Justin Hamm’s piece “Carrying Home the Feast” appears in Midwestern Gothic‘s Winter 2018 issue, out now.
What’s your connection to the Midwest, and how has the region influenced your writing?
My connection to the Midwest as a person and an artist is a powerful one. I’ve developed into an unashamed regionalist. I’ve lived in Illinois and Missouri my whole life, soaking up all the ragged beauty and frustration that implies. This region is Home with a capital H to me, setting and background to all my most vivid memories and formative experiences. My imagination developed here. When I first started writing poetry seriously, I made a conscious choice to pay attention to region because I had always avoided it—instead emulating southern writers. But “bringing it all back home,” as Dylan might put it, led to a flood of ideas I didn’t even know were inside of me. It’s been almost ten years since that change, and now I’m not always even conscious of the ways that Midwestern imagery or concerns arrive in what I’m working on. They just seem to be there as I follow the direction the poems suggest.
What do you think is the most compelling aspect of the Midwest?
It’s hard to answer a question like this. The different visions of masculinity in the Midwest are particularly interesting to me. I think about that a lot and my poems definitely reflect it. But increasingly I’m also intrigued by simple landscapes. I’ve begun to put more time and effort into photography. I spend a lot of time staring out car windows at barns and fields and rusty things, and somehow that seems important right now. I’m sure at some future point my poems will reflect that, too.
How do your experiences or memories of specific places—such as where you grew up, or a place you’ve visited that you can’t get out of your head—play a role in your writing?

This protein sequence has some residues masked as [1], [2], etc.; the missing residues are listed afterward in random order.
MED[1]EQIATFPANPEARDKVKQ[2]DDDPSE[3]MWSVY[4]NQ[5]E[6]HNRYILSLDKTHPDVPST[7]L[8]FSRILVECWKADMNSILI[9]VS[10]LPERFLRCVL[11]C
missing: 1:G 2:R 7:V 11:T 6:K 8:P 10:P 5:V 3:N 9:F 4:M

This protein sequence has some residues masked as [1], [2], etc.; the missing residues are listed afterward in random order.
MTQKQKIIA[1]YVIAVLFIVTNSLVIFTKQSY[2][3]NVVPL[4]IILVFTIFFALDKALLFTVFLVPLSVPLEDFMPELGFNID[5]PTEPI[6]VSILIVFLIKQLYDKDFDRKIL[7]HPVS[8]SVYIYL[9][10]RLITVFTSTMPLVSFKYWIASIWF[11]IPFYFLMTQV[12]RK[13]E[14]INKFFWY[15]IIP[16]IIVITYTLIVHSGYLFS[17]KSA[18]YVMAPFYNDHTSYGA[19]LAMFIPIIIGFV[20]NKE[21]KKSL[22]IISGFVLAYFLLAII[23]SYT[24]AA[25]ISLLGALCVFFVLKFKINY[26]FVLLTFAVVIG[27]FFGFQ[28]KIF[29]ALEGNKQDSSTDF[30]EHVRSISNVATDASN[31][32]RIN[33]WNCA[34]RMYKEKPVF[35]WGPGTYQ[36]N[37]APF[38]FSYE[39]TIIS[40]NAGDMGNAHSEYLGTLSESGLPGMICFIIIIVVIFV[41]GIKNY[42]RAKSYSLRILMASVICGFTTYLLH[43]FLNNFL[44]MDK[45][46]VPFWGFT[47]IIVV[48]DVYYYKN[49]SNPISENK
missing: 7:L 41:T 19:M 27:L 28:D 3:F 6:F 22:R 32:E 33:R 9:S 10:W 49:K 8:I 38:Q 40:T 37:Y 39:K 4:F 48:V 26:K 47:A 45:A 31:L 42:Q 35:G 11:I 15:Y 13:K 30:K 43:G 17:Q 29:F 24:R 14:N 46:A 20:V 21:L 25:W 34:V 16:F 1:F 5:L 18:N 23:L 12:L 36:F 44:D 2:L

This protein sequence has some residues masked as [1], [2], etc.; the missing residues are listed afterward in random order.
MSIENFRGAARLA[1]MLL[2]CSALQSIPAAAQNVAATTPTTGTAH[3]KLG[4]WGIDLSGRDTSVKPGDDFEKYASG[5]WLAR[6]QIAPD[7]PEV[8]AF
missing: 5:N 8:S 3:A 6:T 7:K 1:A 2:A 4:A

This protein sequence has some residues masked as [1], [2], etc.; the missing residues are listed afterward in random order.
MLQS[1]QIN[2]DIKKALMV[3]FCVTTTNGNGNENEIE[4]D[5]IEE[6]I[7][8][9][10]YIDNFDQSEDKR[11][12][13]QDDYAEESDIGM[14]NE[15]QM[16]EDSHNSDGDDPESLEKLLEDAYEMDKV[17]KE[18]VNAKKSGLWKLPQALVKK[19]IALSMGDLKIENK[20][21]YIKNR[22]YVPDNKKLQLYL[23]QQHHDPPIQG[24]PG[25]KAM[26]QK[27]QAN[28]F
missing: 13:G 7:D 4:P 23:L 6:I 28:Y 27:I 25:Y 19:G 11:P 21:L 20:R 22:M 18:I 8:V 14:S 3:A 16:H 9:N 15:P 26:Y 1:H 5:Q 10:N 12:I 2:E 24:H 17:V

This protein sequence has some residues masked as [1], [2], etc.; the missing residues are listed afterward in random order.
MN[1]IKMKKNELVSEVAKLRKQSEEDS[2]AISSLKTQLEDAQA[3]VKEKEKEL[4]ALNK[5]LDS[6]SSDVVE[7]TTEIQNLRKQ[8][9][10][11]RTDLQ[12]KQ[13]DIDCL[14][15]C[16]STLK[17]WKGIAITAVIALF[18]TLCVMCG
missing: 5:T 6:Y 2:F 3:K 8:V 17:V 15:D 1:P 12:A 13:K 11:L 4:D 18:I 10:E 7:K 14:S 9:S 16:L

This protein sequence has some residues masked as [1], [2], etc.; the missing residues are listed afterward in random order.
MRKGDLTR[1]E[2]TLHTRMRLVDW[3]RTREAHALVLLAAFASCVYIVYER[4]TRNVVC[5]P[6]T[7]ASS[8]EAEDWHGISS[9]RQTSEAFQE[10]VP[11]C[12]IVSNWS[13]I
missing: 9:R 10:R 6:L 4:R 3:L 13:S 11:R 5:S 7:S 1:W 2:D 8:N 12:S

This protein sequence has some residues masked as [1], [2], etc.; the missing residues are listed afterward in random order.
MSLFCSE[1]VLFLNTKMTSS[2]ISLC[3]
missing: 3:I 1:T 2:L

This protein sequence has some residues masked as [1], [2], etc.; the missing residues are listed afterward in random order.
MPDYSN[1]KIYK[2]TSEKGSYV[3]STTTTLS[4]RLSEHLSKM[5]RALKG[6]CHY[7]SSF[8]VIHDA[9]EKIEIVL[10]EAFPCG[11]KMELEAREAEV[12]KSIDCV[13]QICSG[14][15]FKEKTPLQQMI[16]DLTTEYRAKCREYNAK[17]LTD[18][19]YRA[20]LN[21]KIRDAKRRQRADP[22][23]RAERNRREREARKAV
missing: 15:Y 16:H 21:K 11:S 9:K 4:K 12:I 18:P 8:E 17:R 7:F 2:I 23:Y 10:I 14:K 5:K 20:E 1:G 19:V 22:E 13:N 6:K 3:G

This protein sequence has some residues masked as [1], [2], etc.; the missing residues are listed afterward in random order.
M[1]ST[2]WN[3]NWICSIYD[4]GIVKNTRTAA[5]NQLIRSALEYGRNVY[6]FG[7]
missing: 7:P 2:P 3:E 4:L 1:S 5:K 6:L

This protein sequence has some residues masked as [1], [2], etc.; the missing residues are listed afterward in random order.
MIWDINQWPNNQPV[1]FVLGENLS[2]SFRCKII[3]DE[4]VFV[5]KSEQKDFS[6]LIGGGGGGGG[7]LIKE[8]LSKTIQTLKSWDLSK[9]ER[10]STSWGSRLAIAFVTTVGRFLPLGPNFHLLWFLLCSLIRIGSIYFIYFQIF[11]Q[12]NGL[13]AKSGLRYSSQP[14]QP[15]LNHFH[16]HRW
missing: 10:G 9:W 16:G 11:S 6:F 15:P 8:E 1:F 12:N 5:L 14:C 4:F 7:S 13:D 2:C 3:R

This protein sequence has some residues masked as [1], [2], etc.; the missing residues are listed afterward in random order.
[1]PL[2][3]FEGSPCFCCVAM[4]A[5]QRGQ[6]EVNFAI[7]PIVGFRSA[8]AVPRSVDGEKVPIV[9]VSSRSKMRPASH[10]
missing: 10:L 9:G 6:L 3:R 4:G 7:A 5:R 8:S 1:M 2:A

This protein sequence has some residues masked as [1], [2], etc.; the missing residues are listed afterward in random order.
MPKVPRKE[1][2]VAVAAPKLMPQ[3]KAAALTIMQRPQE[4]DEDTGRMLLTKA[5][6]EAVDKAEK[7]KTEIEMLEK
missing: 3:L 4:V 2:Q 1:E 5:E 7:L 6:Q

They do more than play a role—these experiences and memories are nearly always the catalyst and often the whole reason my poems exist. Childhood memories are especially powerful for me because I feel like I own that version of the world completely. I can write about it with authenticity. For example, I have a series of poems that all revolve around the idea of “First Lessons,” and they borrow heavily from my first memories of realization. Where meat comes from. What wars do to soldiers. The fact that all lives are essentially fleeting. So many of the images I’ve carried around since childhood end up coming out in these poems—mixed, of course, with adaptation and invention.
Discuss your writing process — inspirations, ideal environments, how you deal with writer’s block.
When I am writing consistently and well, I’ll write in my head all day and spend an hour or so right before bed scribbling into notebooks, a little longer on weekends. I work on two or three poems at a time, sometimes trading lines between them, until one seems to demand full attention. I’ll scan through old notebooks for discarded lines or stanzas that might spark something in the new poems. I generally only go to the computer when I have a draft that seems close to locked in, formwise. There I can tweak it until I get sense that the thing is as done as I can make it.
I’m inspired by just about anything. Music, paintings, old family photos, novels and magazine articles and other people’s poetry. American history. The field behind my house, a time I said something really terrible to someone, the books my mother read when I was a child—really, truly anything.